Lineages of 'Sikkim Primitives' (SP)

--M. Kumar and J. K. S. Sachan

Cytological characterisation of eight SP maize strains collected from different parts of the NEH region was done. These included three strains from Meghalaya (M-1, M-15, M-25), two from Tripura (T-2, T-26), two from Sikkim (S-27, S-44) and one from eastern Nepal (SP Nepal).

Pachytene analysis of the PMCs of these SP strains fixed in aceto-alcohol (3:1) was done to study the knob composition of these strains, and later on they were compared with the standard knob composition of American primitive races given by Kato (1965).

Altogether, 16 knob forming positions were identified on different chromosomes (Table 1). The minimum knob number was in the M-25 and T-26 collections, whereas T-2 from Tripura had the highest knob number (11). The most frequent knob forming positions in SP strains were 2L, 4L, 6S, 8La and 9ST. Less frequent knob forming positions were 1ST, 3ST, 6Lb and 9L. Knobs were rarely present at 2S, 3L, 5L, 6LC, 7ST, 7L and 8Lb positions. Chromosome 10 was completely knobless in all SP strains. Generally speaking, SP strains from Nepal and Sikkim possessed mostly large knobs in comparison to those of Meghalaya and Tripura.

A terminal knob on the short arm (1ST) of chromosome 1 was present in two Meghalaya collections, out of which M-1 possessed a large knob whereas M-15 had a medium sized knob at this position. An interstitial knob on the short arm of chromosome 2 at the 2S position was missing in all of the SP collections, except one large knob at this position in S-27. An interstitial knob on the long arm of chromosome 2 at the 2L position was very frequent in occurrence, being present in about 75% of the SP strains. The SP collection from Nepal possessed a very large 2La knob, whereas those of the Meghalaya and Tripura collections possessed a large to medium sized knob. A knob on the 3ST position was present in only 2 out of eight collections, namely S-44 and SP (Nepal), whereas a knob on the long arm was present in the SP (Nepal) collection only. The Nepal collection possessed a large sized knob on both arms of chromosome 3, whereas S-44, from Sikkim, possessed a medium sized knob on the short arm only.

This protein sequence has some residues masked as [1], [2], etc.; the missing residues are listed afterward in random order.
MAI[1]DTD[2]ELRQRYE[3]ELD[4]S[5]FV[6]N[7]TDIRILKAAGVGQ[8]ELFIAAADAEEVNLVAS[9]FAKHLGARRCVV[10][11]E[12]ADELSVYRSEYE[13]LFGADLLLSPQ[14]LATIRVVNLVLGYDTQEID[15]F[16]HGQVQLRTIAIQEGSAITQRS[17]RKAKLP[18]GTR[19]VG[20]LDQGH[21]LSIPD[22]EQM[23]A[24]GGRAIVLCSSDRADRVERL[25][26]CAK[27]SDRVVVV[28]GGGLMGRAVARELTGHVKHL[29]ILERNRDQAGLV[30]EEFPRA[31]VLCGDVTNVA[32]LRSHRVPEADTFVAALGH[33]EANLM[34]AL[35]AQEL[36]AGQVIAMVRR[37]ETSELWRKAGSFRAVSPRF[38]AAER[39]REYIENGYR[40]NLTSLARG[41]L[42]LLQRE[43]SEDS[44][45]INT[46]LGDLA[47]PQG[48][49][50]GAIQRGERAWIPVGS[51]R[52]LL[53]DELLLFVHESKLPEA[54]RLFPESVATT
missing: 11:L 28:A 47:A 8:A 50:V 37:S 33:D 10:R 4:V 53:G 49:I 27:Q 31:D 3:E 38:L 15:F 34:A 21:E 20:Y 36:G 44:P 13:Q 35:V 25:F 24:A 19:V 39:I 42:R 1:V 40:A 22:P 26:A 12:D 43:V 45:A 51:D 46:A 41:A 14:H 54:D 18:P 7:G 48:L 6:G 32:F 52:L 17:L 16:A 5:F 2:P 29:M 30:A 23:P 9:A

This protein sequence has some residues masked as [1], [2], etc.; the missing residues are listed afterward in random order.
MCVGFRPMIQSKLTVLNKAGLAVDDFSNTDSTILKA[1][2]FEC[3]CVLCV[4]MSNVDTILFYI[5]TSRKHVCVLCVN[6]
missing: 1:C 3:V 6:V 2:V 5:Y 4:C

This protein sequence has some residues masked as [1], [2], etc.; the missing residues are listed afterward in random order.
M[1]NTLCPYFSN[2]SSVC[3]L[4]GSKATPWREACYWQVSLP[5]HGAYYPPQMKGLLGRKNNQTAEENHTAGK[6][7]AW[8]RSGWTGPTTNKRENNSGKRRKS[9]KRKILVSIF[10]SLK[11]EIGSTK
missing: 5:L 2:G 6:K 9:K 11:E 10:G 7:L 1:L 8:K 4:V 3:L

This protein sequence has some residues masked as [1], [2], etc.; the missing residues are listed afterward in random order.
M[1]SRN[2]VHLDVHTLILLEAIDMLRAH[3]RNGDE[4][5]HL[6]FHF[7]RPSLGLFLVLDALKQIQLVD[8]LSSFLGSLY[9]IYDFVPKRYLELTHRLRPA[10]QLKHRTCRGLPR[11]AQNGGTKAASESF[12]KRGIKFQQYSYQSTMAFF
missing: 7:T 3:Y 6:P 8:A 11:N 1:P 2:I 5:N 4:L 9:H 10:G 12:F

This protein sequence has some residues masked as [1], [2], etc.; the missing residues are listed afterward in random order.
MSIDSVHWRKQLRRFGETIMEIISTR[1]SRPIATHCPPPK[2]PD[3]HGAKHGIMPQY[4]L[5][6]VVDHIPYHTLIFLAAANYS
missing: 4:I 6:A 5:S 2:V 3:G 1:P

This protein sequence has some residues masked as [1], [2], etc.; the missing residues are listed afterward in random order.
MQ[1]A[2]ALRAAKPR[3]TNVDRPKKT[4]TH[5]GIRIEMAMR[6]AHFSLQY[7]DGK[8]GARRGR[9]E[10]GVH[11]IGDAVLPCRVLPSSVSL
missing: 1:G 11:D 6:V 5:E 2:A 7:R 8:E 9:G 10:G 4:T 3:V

A knob at the 4L position was present in all but M-25 SP strains. A large cylindrical knob was present in the Nepal collection, whereas a medium sized round knob was present in S-27 and S-44 from Sikkim, and T-2 and T-26 from Tripura. The Meghalaya collections M-1 and M-15 possessed a large sized 4L knob.

A medium sized 5L knob was present in T-2 only. A large or medium sized knob at the 6S position near NOR was invariably present in all the collections studied.

An interstitial knob on the long arm of chromosome 6 at the 6Lb position was present in only three collections, namely SP (Nepal), T-2 and T-26. T-2 possessed one more small knob on the 6La position also. This 6La knob was absent in all other chromosomes.

Table 1. Knob composition in 'Sikkim Primitives'.
 
   
Knob positions
Collections Total knob no. 1ST 2S 2La 3ST 3L 4L 5L 6S 6Lb 6Lc 7ST 7L 8La 8Lb 9ST 9La
M-1 6 + - + - - + - + - - - + - - + -